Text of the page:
What is the difference between the 80286 real address mode and PVAM? Explain how this two modes can be switched back and forth
|Subject||Microprocessor and Assembly Language|
|NU Year||Set: 5.(d) Marks: 6 Year: 2009|
- Following a system reset the 386 is initialized in Real Mode. In this mode the chip looks virtually identical to an 8086. That is, it has the following features:
- The address space is limited to 1 MB using address lines AO-A19 (the high address lines A20-A31 are inactive).
- The segment memory addressing mechanism of the 8086 is retained with each segment limited to 64 KB.
- Two new features are available to the programmer in Real Mode—access to the 32-bit register set of the 386 and the addition of two new segments called F and G. This will be explained in more detail when the programming model is introduced later in this chapter.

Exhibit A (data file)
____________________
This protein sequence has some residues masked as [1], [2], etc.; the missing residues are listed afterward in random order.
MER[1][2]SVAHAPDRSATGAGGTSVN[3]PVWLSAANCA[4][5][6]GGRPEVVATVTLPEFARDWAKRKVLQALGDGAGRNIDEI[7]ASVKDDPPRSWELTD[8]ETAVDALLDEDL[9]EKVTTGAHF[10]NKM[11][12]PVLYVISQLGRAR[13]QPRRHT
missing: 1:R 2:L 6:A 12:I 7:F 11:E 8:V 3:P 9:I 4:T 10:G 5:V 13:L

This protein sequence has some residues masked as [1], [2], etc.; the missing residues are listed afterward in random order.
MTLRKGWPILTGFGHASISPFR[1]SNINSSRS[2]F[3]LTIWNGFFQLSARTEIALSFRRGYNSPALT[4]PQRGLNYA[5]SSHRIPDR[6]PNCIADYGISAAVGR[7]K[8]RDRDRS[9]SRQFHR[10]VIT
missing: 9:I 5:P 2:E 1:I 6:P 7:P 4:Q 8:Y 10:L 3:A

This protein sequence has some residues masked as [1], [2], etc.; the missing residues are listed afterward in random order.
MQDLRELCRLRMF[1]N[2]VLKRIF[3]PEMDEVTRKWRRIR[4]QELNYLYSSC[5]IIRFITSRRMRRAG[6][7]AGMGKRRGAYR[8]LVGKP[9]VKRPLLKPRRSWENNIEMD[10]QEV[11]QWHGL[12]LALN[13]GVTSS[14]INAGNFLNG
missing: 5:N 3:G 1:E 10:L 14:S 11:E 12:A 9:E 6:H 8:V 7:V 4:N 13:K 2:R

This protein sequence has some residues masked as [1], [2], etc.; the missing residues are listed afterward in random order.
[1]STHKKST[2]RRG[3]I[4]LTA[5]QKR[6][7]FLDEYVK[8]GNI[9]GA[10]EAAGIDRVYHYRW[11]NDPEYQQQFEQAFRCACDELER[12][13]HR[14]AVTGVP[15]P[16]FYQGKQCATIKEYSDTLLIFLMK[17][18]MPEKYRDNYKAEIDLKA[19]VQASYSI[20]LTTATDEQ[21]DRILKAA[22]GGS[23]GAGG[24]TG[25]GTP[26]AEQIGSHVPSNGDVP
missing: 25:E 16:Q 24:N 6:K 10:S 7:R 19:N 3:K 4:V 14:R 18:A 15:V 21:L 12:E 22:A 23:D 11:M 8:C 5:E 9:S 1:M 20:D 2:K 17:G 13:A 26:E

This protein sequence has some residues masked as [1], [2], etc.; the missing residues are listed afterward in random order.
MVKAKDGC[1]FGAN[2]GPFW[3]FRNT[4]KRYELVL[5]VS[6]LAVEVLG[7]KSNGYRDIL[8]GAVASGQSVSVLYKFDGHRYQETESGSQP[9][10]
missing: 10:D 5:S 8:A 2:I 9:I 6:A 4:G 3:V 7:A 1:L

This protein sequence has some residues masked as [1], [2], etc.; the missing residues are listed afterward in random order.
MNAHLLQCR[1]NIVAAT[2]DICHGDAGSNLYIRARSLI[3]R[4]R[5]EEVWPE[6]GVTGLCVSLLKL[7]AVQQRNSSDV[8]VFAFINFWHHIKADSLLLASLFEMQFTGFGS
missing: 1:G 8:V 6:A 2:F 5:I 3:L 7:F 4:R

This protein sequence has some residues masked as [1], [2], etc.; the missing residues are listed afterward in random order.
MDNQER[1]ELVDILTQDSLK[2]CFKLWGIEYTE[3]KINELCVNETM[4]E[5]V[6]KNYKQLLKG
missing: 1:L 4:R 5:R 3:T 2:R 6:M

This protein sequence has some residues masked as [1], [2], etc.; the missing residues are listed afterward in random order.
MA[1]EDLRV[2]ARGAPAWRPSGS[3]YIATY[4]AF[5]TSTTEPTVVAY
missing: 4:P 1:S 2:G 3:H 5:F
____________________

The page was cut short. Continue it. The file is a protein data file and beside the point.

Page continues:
- The primary difference between Real Mode and Protected Mode is the latter's new addressing mechanism and protection levels.
- Although memory segments are still retained, each segment may range from a single byte to 4 GB (the full physical address space of the 386).
- The addresses stored in the segment registers are now interpreted as pointers into a descriptor table.
- Each segment's entry in this table is eight bytes long and identifies the 32-bit base address of the segment, the segment size, and the access rights. Memory addresses are computed by adding the offset specified by the instruction to the segment base address.